British anti-terrorist detectives are poised to fly to Russia and Italy in an effort to solve the fatal poisoning of the Russian dissident Alexander Litvinenko.
But as John Reid, the home secretary, said the police inquiry had been upgraded from an "unexplained" to a "suspicious" death, experts voiced doubt at the theory that anyone acting alone could have possibly used the isotope polonium 210 to kill Litvinenko.
One scientist said polonium 210 would only kill so quickly if combined into a "designer toxin" with another isotope, beryllium, in a complicated process that would require state sponsorship. Such a process was used by Britain in early atomic weapons in the 1950s.
"No individual could do this," said John Large, an independent nuclear consultant.
"What you are talking about is the creation of a very clever little device, a designer poison pill, possibly created by nanotechnology. Without nanotechnology you would be talking about a fairly big pill, a pea-sized pill. Either way you are looking at intricate technology which is beyond the means and designs of a hired assassin without a state sponsor," he said.
He said the likely poison pill that killed Litvinenko would have to have been manufactured in a special laboratory over two or three weeks and then used very quickly -- possibly within 28 days -- because the half-life of the isotope polonium is only 138 days.
Senior police officers are drawing in experts from the International Atomic Energy Authority, and from the Atomic Weapons establishment at Aldermaston in the UK.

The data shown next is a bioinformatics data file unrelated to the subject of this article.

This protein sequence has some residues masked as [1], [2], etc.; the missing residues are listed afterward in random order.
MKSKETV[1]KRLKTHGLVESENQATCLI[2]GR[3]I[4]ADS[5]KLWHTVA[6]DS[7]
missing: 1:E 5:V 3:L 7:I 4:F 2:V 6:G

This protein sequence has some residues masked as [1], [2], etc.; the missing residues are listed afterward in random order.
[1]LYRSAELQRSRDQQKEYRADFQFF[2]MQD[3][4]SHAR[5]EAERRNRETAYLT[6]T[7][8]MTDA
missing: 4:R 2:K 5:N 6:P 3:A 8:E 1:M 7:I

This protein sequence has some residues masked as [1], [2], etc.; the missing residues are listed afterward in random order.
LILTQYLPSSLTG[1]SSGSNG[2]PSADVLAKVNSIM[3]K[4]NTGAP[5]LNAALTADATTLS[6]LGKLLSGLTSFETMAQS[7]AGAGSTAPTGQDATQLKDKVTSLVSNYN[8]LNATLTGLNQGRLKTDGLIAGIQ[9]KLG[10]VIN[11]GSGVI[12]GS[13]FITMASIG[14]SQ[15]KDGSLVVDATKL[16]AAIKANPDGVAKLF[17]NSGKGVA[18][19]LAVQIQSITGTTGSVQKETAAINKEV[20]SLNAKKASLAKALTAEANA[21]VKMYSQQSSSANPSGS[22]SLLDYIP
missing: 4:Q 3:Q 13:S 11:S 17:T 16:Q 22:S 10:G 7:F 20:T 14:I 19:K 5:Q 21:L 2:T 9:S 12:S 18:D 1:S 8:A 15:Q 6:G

Every option is being considered, from Kremlin involvement to the theory that Litvinenko's work in the anti-corruption unit of the FSB, Russia's FBI, created enemies with the means and knowledge to assassinate him.
The government's emergency planning group, COBRA, has met at least six times in the last few days. Police are studying hours of CCTV tapes to trace Litvinenko's movements on and before Nov. 1, when it is likely he received the dose of radiation that killed him.
Officers may travel to Russia to interview Andrei Lugovoi and Dimitri Kovtoun, who met Litvinenko in the Millennium Hotel, London, on Nov. 1, and to Italy to speak to Mario Scaramella, who met him at the Itsu restaurant in Piccadilly, London.
"If we need to go to Russia and Italy we will do that at the appropriate time," one police source said yesterday.
Kovtoun, who denies involvement, said he was going for radiation tests, because of concerns over his own contamination. One man police may speak to is a former KGB general with links to the Dignity and Honor group of retired KGB officers.
The man is named in a document passed by Scaramella to Litvinenko as the ringleader of a group which could be planning to kill both men. He is understood to have left Moscow on Friday for an unknown destination.
The home secretary refused to be drawn on the police investigation yesterday.
Litvinenko's home in north London, where traces of alpha radiation from polonium 210 have been found, was still being examined on Sunday.